Last week marked the first of four straight weekends in which Bellator MMA will host an event. It wasn’t the greatest of cards, but aside from the main event, it did deliver for the most part.
Tomorrow, the promotion will hold an event in Italy, headlined by a Middleweight title rematch between Rafael Carvalho and Melvin Manhoef, which is a bout that needed a rematch after that terrible judges decision. Normally, foreign cards for Bellator are aired on tape delay. This time, however, it will air live on Saturday afternoon.
The card will be followed up with another offering of Bellator Kickboxing, with notable stars such as Georgio Petrosyan, Denise Kielholtz, John Wayne Parr, Enriko Kehl and Kevin Ross all in action. That slate should be fun, and I’m picking all those five to win their bouts.
As for the MMA portion of the card, aside from the main event, the rest of the five-fight slate consists mostly of prospects and fighters who are unknown to the masses. The co-main event is a 130-pound female catchweight but between Anastasia Yankova, a woman that Bellator has put a good amount of effort marketing forward, against newcomer Elina Kalliondou. The other three main card bouts feature Samba Coulibaly against Mihail Nica, Djamil Chan vs. Valeriu Mircea and Giorgio Belsanti against Vando de Almeida. Hopefully, it winds up being a good card. Regardless, here are my predictions for all five main card bouts on deck for tomorrow afternoon.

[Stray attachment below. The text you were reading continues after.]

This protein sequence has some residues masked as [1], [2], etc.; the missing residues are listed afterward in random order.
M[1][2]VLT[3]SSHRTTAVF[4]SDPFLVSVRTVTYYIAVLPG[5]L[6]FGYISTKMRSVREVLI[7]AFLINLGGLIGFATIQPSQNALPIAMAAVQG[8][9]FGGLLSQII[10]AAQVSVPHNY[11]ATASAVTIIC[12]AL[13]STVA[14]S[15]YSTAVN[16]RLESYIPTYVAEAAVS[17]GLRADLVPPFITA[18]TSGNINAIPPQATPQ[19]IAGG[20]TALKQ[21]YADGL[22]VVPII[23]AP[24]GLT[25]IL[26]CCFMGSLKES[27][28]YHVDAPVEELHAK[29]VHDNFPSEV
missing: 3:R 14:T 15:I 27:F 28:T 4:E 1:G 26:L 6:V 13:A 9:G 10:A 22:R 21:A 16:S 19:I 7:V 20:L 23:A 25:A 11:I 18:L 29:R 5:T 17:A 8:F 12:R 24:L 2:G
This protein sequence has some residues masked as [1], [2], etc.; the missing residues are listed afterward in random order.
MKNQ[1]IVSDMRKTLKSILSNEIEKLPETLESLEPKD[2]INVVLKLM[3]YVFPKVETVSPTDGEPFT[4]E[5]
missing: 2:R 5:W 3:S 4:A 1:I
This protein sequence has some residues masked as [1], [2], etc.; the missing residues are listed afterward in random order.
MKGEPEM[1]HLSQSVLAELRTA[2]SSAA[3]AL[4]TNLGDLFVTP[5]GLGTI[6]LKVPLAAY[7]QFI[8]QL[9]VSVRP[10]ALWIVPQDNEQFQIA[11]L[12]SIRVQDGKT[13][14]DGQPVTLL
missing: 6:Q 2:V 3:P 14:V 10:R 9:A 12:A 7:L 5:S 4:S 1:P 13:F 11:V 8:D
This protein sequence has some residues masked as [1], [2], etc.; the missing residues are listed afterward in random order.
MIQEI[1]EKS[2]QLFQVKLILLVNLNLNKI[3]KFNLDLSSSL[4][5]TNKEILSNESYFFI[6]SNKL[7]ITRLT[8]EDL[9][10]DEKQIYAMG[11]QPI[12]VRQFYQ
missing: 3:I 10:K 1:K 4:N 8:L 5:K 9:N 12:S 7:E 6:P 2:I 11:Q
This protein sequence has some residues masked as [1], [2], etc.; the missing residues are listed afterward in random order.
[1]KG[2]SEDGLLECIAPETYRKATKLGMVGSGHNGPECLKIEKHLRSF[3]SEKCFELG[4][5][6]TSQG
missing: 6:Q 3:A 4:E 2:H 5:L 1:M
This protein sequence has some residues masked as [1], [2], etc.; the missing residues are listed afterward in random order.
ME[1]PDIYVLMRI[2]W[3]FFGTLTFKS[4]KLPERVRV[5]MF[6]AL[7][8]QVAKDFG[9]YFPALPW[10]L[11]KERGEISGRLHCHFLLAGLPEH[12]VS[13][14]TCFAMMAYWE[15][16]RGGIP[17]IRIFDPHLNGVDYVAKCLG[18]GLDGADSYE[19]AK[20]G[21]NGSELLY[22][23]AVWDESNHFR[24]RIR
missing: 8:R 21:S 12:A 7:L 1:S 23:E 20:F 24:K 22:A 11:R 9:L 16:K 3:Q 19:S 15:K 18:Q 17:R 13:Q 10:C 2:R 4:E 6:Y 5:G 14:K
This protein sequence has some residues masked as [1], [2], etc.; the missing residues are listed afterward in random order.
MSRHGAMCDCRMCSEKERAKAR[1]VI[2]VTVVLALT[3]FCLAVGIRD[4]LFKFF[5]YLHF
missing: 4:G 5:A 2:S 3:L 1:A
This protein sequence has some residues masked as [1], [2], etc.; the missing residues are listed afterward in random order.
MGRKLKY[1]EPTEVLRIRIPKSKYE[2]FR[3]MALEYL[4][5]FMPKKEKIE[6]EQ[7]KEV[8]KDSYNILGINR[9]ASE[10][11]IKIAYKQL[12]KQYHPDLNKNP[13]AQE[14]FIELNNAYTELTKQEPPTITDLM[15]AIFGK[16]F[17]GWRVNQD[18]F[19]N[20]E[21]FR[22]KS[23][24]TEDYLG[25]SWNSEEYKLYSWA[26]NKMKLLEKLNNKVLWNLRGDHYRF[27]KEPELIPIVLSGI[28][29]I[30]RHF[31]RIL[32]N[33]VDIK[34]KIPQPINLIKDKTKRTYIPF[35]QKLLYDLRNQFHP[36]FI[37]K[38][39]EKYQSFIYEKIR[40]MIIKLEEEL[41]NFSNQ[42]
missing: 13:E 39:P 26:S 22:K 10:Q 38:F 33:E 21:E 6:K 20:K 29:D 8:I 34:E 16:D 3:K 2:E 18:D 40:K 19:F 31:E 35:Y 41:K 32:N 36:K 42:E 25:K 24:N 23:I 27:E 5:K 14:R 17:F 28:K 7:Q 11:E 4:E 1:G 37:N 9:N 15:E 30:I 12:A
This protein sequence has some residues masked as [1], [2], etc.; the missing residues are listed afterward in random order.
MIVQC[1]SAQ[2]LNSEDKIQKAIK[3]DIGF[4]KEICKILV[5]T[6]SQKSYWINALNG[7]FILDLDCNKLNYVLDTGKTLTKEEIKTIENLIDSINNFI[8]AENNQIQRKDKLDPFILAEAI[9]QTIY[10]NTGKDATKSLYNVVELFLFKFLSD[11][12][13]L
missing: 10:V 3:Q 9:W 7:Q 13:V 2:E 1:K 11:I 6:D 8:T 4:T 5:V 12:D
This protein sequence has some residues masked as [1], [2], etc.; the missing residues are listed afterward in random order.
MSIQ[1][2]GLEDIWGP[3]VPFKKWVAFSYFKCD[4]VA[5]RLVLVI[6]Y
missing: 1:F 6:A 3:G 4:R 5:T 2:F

Bellator 176 Main Card (3/2c, Spike TV)
Giorgio Belsanti (6-6-1) vs. Vando de Almeida (4-2)
The card’s opening bout features the Italian Belsanti against the Portuguese Almeida. Belsanti is primarily a grappler, with four of his wins, as well as four of his losses, coming by way of submission. His record isn’t very pretty, but he’s 4-2 since starting his career with a dreadful 1-4-1 mark. Ten of his 13 bouts have ended early, so he’s definitely a fighter who’s bouts wind up delivering. Meanwhile, Almeida began his career 4-0, but has lost his last two bouts. He’s won twice via knockout, once via decision and once via DQ. This is clearly a bout in which Bellator is trying to get the Italian fans happy with their countryman winning, and I predict that they’ll be able to accomplish that goal with this fight. Prediction: Belsanti via submission, round 2.
Samba Coulibaly (11-4) vs. Mihail Nica (5-0)